Hume famously held that all that was meaningful in the mind consisted of clear and distinct impressions and ideas. Now, notions such as causation, unity and identity are held to be a result of associative thought, in which such things as similarities between impressions and the tendency of certain impressions to follow upon others form respectively our notions of identity and causation. Now, since impressions are 'distinct and clear', in that every impression is truly unique and distinct from the other, how can such associations occur? Does not the fact of association suggest that our thoughts are produced by an active agent capable of conceiving completely distinct impressions as connected?

  • Yes, it does. The naive association theory was an often criticized aspect of early empiricism, a much more elaborate theory of mental faculties was presented by Kant. His "active agents" are productive imagination and understanding, and the process of conceiving is called synthesis.
    – Conifold
    Commented Jan 27, 2016 at 1:07

2 Answers 2


Our perceptual mechanisms are not passive. To a large degree, they work like sciences do, generating and confirming guesses, rather than assembling causal relations out of individual pieces: https://www.braindecoder.com/up-to-90-of-your-perception-could-be-made-up-purely-by-the-brain-1104633927.html

Association, then, is the norm, and distinctions are discovered by an active process. This goes along with William James notion that the infant mind is a "blooming, buzzing confusion", that our ideas originate con-fused (bound together, associated), not distinct, and that we grow into clear perceptions and ideas by separating, not combining. At a different extreme, it is a common aspect of Buddhist practice to assume All is One and distinctions are created by attachment.

So there are a range of mutually reinforcing psychological approaches, ranging from sheer introspection to observations of learning to neurological timing data, that credibly controvert the more physical, atomistic notion that perceived events are individual things in need of correlation, which Hume struggled with.

The idea that our actual ideas are 'pastiche' and not 'sculpture' is a side effect of our need to adapt them into stories, which have a succession of plot points and are told in assembled structures like sentences and words. We are such social beasts that the social reconstruction of our actual thoughts seems more realistic to us than their real, underlying forms.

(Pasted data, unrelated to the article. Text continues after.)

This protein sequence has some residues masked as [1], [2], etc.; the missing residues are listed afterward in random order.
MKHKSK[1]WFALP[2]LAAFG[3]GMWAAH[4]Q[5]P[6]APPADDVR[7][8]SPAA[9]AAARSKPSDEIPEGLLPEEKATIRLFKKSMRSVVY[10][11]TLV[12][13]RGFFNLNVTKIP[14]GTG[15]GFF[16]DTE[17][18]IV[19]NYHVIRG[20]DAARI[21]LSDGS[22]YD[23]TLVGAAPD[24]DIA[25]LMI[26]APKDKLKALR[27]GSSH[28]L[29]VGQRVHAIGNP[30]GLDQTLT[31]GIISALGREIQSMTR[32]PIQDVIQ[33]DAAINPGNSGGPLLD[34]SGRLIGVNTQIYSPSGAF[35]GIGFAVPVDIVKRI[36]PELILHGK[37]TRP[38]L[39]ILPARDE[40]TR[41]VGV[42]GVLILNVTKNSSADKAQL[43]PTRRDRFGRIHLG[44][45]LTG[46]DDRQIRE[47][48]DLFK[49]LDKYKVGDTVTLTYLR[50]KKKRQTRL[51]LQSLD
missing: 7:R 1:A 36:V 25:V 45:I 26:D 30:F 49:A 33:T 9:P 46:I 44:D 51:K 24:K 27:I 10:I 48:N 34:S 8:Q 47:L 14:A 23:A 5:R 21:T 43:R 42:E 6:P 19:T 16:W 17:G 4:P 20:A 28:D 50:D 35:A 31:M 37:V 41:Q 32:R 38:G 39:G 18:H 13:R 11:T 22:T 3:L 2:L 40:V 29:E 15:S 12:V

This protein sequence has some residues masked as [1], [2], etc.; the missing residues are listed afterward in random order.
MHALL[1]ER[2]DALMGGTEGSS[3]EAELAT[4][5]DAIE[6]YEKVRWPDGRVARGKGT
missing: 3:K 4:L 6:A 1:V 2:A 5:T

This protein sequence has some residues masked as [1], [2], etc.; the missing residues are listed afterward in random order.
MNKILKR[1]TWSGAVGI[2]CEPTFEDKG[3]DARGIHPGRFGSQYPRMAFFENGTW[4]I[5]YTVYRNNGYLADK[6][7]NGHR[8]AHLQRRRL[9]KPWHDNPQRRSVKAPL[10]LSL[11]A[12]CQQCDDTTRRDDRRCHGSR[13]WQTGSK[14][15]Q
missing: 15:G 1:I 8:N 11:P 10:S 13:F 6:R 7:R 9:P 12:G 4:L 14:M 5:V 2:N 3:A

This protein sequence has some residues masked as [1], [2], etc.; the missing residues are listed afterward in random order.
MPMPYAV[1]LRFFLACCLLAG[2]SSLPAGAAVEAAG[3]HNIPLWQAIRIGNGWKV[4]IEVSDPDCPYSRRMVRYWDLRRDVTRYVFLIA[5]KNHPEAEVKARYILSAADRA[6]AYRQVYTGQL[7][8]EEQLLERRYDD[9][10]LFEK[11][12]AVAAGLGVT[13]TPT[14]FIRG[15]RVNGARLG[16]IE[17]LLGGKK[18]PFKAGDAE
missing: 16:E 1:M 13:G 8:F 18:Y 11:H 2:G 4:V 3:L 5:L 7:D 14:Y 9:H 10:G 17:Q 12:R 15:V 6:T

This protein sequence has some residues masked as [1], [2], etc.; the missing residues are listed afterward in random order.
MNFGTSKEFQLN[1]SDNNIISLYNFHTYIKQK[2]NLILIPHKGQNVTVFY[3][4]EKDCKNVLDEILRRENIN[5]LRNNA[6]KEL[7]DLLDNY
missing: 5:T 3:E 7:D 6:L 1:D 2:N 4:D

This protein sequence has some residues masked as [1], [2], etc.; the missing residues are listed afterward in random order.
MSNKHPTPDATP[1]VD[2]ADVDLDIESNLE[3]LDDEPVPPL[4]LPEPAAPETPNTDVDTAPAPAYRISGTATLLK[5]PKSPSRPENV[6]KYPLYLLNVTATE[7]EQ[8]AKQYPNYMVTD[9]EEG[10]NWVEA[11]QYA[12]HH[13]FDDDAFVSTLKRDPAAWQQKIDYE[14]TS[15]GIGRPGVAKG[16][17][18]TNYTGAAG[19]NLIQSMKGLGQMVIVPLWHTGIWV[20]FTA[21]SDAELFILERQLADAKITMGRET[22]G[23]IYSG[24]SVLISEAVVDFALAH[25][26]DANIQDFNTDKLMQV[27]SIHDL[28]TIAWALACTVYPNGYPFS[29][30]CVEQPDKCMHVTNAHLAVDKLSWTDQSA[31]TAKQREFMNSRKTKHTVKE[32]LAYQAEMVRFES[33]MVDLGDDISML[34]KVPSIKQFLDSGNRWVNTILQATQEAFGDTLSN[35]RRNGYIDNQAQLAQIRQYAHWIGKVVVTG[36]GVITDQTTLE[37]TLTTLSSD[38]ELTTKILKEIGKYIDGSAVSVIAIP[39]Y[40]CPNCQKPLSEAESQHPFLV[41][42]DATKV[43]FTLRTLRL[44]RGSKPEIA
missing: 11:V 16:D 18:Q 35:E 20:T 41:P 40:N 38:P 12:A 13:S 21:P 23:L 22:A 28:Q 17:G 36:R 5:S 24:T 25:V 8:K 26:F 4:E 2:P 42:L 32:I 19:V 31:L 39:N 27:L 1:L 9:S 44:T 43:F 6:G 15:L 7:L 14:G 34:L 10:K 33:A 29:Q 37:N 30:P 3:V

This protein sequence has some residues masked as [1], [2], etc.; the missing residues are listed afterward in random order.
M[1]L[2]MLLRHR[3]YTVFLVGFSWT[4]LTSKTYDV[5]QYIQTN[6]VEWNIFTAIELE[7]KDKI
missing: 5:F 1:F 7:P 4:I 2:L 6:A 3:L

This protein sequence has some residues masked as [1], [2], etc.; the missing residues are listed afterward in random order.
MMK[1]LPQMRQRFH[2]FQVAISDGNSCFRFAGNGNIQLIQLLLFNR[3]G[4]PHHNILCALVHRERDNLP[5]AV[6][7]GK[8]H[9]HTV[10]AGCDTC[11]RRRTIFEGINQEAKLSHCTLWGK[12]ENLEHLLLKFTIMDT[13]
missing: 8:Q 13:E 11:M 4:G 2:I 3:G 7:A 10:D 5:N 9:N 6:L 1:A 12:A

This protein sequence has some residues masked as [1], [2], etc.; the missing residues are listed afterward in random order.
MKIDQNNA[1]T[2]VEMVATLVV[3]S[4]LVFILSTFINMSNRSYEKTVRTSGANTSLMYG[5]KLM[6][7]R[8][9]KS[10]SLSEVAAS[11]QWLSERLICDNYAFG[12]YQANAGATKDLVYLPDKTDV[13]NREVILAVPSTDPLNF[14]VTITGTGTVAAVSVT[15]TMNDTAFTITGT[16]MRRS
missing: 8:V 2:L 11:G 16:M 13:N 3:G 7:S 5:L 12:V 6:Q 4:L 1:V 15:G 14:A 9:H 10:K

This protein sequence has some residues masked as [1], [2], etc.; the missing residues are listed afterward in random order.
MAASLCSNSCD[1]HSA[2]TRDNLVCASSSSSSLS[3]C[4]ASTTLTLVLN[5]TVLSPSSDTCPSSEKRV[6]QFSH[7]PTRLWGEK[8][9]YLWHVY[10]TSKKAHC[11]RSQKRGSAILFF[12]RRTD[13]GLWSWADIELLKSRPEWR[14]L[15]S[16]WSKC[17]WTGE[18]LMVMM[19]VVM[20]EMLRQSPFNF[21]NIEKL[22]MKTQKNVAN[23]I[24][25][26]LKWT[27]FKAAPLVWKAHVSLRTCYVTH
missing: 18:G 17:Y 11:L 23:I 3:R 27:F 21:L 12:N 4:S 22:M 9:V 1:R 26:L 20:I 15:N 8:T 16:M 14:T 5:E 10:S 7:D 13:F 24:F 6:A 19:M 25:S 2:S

So "There is no 'there', there." There is no need to explain how we put ideas together, however basically unrelated they may seem, only why we distinguish them.

  • Great answer, shouldn't you mention Kant, at least in passing, when you say that our perception is not passive? Commented Jan 27, 2016 at 18:42
  • But I am not really working from Kant's point of view, I am working from three different kinds of evidence, rather than basic principles. He neither framed this idea first (given Buddhists), best (given James), or most convincingly (given the experimental data.)
    – user9166
    Commented Jan 28, 2016 at 19:44

Concerning assocation Hume writes in Book 1, Part 1, Section 4 of his A Treatise on Human Nature:

The qualities, from which this association arises, and by which the mind is after this manner conveyed from one idea to another, are three, viz. RESEMBLANCE, CONTIGUITY in time or place, and CAUSE and EFFECT.

Later he reduces the relation of cause and effect also to the first two ideas, see 1.3.2.

Hume does not pose a distinguished actor who achieves this assocation. His point is the absence of such an actor - e.g. called the soul.

The ideas themselves create theses relations. You may call this either active from the viewpoint of the ideas, or passive, because there is no distinguished actor. Which wording, active or passive, applies that's not Hume's point.

The viewpoint of neuroscience resembles very much Hume's description. If the face of a certain person is stored as a pattern of activation of a set of assemblies, then the impression of only a part of the face creates a similar activation of a subset of assemblies. This subset activates the rest of the original set by existing connections within the whole set of assemblies. That's the mechanism of assocation.

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